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Saturday, June 04, 2005


This morning I heard this reported as a "news" item. To be fair the BBC did actually quote the authors as saying that it was possible this was within statistical limits & could mean nothing. Then they spoilt it by getting some shrill woman who went on about how no politicians are "experts" on this, as if she was, & we should therefore "trust" anybody spreading fear.

Bull. For a full background read this on Spiked. Basically this whole case depends on "about 5" more cases out of "400-420" annually. Now on planet Earth random events don't happen at a perfectly even rate (that's why they are called random). Toss 400-420 coins (lets say 410 just to achieve an arithmetical base to make it more valid than this case) & you will be very unlikely to get exactly 205 heads (or more than 220). So to produce an excess of 5 would be meaningless even if they knew how many they should be dealing with.

This is supported by the fact that these cases have happened at up to 600m from the power lines at which point the magnetic field, the only credible cause, is non-existent. The "evidence" for the danger of passive smoking is of this order.

So the politically interesting questions are why was this non-proof published (when it is quite clear the authors are embarrassed by it) & even more, why did the media think this was actually a story. The former, I suspect, is that you have to publish something to earn your grant (& the extent to which you are under pressure to make your figures more interesting is obvious - not so much by making up figures as omitting them - had they also found a statistically equally insignificant fall in cases of flue would that have been reported - if not then if the statistically insignificant health increases had matched the statistically insignificant worse cases they would have been reporting wrongly to say they had found increased illness - this is what happened in the passive smoking case where the BMJ reported that 7 out of 40 cases had found increased cancers among passives - the corollary is clear).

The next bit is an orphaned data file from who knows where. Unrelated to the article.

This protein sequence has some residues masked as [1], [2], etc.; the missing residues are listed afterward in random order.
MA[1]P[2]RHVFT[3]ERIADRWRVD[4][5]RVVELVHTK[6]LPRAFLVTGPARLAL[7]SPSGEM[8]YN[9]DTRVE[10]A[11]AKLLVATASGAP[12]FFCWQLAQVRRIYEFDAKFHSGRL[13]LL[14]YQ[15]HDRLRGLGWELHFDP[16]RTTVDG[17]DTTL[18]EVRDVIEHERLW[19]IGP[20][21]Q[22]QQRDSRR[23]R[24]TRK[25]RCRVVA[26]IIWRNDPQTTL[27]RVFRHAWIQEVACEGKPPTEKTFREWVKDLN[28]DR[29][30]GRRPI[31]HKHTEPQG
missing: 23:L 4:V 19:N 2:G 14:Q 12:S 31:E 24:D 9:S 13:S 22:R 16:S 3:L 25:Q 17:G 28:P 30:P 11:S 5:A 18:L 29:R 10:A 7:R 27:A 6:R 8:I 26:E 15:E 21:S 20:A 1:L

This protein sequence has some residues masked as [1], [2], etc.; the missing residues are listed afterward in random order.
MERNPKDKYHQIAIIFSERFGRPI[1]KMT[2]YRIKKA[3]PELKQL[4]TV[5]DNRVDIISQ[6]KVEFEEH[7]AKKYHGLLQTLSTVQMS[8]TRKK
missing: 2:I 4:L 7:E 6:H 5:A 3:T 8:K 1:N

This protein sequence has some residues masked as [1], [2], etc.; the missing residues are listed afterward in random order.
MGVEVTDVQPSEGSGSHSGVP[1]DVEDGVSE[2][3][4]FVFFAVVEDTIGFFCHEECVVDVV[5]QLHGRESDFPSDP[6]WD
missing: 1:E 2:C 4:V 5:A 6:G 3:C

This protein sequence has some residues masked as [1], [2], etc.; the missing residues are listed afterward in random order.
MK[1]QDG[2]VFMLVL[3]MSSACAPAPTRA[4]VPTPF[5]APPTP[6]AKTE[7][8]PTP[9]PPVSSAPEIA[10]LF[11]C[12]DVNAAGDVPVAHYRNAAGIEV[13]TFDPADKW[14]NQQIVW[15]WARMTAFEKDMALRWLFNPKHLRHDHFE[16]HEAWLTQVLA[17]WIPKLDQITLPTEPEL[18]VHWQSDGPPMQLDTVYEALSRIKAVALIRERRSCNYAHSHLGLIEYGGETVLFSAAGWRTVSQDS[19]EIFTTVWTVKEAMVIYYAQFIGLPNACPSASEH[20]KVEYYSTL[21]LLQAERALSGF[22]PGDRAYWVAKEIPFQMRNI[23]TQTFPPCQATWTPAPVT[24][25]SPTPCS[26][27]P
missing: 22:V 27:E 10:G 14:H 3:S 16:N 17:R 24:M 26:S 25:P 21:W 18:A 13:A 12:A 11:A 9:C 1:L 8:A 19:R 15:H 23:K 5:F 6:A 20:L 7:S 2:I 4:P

And why did the media jump on this non-story. Partly, perhaps mainly, the relatively innocent story is that they have to produce news & "No Danger from Anything" doesn't cut it. However, at least within TV reporting there is clearly an agenda that everything that isn't compulsory ought to be illegal & anything involving technology, even a mature technology like this, involves incomprehensible magic. This is quite strange considering that broadcasting is a high tech enterprise but the people who run it aren't the technical staff. You never get to be promoted onscreen if you drive a camera - very much like officers & soldiers (mind the soldiers are pretty well paid & don't have to wear suits).

Maybe it would be nice to see one of them actually on air explaining something to the suits, Susan Watts on Newsnight shouldn't have to carry the whole can.

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